- Class Number 4593
- Term Code 2930
- Class Info
- Unit Value 6 units
- Mode of Delivery In Person
- Dr Mark Dawson
- Dr Mark Dawson
- Class Dates
- Class Start Date 25/02/2019
- Class End Date 31/05/2019
- Census Date 31/03/2019
- Last Date to Enrol 04/03/2019
This course investigates how Western societies have comprehended humanity's physical diversity and why these understandings have changed over time. We will examine the historical processes which gradually encouraged this diversity to be read both as evidence of permanent, innate, 'racial' difference and justification for socio-political inequality, or 'racist' discrimination. The course considers the concept of 'race' within the contexts of the development of scientific knowledge regarding the natural world and the intellectual history of what it was to be human. Students will explore how these ideas shaped colonisation and chattel slavery; nationalism and empire; segregation and sexuality; and eugenics and genocide.
Upon successful completion, students will have the knowledge and skills to:Upon successful completion of this course, students will have the knowledge and skills to:
- explain the origin and development of racial thinking in Europe, the Americas, and Australasia;
- critically evaluate scholarship on the history of race and racism, the human body, and the social/life sciences;
- locate and analyse primary sources to generate insights into the past;
- complete an individual research project; and
- articulate their critical understanding of the past and relate it to both the wider historiography and present-day concerns.
Other than the expectation that students will either print out copies of the primary sources for tutorials, or bring them in e-form on a laptop or tablet, there are no materials (e.g. published textbooks) required for purchase for this course. Secondary readings for tutorial preparation will also be available in Wattle as an electronic reading brick.
Students will be given feedback in the following forms in this course:
ANU is committed to the demonstration of educational excellence and regularly seeks feedback from students. Students are encouraged to offer feedback directly to their Course Convener or through their College and Course representatives (if applicable). The feedback given in these surveys is anonymous and provides the Colleges, University Education Committee and Academic Board with opportunities to recognise excellent teaching, and opportunities for improvement. The Surveys and Evaluation website provides more information on student surveys at ANU and reports on the feedback provided on ANU courses.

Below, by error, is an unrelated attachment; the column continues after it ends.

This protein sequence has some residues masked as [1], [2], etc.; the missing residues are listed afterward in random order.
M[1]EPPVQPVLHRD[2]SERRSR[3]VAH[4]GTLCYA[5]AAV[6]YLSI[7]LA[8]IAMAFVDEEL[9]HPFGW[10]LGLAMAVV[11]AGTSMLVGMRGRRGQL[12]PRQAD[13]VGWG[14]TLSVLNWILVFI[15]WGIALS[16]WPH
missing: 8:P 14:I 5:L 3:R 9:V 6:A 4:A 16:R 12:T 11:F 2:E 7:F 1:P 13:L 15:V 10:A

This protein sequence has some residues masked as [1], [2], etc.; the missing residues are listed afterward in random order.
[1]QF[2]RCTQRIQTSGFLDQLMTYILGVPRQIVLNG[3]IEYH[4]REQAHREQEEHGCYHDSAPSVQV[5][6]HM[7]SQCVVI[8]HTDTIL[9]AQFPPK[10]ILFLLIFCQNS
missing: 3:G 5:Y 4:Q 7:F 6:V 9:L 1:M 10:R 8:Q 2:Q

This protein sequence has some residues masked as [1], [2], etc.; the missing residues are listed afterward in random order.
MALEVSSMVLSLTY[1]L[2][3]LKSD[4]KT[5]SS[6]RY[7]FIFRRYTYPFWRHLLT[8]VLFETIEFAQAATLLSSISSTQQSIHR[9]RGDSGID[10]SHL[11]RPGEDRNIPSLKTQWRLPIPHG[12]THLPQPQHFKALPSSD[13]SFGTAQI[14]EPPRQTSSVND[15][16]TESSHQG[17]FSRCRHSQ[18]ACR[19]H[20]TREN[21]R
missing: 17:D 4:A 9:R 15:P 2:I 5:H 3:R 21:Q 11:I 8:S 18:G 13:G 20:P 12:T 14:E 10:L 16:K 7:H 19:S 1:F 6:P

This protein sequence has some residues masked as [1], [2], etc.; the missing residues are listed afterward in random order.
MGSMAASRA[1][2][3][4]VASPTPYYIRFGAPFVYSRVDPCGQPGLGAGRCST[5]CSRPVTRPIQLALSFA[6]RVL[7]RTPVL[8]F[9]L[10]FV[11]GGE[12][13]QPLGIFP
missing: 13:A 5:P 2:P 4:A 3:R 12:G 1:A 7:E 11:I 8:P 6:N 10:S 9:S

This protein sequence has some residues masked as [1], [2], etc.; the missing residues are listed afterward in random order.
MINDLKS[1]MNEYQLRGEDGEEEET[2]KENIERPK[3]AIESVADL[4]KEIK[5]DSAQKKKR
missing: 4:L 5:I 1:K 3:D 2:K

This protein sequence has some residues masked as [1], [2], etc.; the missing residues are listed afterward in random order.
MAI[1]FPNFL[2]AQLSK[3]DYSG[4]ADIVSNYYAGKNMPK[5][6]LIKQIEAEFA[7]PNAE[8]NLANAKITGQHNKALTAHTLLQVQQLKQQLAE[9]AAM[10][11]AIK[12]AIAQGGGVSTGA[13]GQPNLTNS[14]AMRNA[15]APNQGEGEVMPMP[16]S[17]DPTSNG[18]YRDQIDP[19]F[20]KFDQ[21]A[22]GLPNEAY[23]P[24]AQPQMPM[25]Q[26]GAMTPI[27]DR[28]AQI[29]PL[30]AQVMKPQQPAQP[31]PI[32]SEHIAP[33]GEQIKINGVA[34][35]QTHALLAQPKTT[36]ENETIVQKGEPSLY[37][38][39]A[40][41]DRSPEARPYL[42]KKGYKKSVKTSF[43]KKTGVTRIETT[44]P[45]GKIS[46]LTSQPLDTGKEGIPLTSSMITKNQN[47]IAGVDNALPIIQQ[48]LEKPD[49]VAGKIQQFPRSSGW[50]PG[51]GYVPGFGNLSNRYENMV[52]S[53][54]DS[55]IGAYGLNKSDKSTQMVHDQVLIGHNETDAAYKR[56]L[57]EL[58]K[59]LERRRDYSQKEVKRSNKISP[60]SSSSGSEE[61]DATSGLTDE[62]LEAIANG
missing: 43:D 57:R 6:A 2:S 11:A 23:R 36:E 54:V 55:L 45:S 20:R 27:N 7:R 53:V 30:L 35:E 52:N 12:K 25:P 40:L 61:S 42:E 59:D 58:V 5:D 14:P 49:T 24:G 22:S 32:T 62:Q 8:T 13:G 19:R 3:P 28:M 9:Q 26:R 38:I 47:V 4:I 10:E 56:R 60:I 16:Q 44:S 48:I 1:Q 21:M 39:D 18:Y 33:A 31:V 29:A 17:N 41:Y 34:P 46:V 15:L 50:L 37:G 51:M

Presenting and Referencing Coursework
A 10% allowance for submitted work, in addition to the figure listed for each assignment, is permitted. For example, candidates may write up to 3300 words for the Research Essay. Thereafter, a penalty of 10% applies.
n.b. History counts everything in the main body of the essay, including direct quotations. Footnotes and bibliography are not included in the word-count, so you may need to tweak your word–processing software to exclude these components from its tally.
- use a regular 12-point font such as Arial, Palatino, or Times. The text of footnotes can be 10-point.
- use double-line spacing and try to leave a minimum of 2.5cm/1 inch margins. Footnotes are again the exception – these should be single-line spaced.
- number the pages clearly, preferably in the top or bottom right-hand margin.
- note word-limits. In History, we count everything in the main body of the essay, including direct quotations. Footnotes and bibliography are excluded. Thus, only in rare instances should your main text offer the full title of a monograph, for instance. Usually you leave such details for the footnotes. Double-check that your software’s word counter is not tallying footnote content.
- in the submitted version, any working subheadings should be converted into the opening, topic sentence of paragraphs.
- make sure you append a bibliography (see below for more details).
- if you wish, you may also add a postscript to your essays which reflects on the writing of the essay in 200 words or so, identifying aspects of the reading and writing which you found intriguing/effective or problematic/difficult; perhaps explaining why you took a particular approach or suggesting other future questions on the same topic. The postscript is optional, and therefore does not count toward your word-limit. It’s designed to aid my assessment of your work. Its main purpose is not to excuse technical troubles with the essay (e.g. several significant works were absent from the Reserve collection and could not be consulted for the essay). Such difficulties should be resolved in consultation with me as soon as possible.
- centuries: when a time period is used as an adjective it is convention to hyphenate/compound (so: nineteenth-century New York). When a time period is used as a noun then the hyphen is dropped (so: during the nineteenth century, New York became America’s largest city).
- contractions: avoid these. For example, instead of couldn’t, stick with could not. Similarly, do without etc (or even the full term of et cetera). This either assumes your reader gets the wider point, or suggests laziness on the part of the writer.
- passive voice: avoid writing of things done to/by people e.g. It has been argued by George Stocking that... . The key reason for you to avoid passive voice is length. It’s far more concise (if not grammatically nice) to write simply: George Stocking once argued that...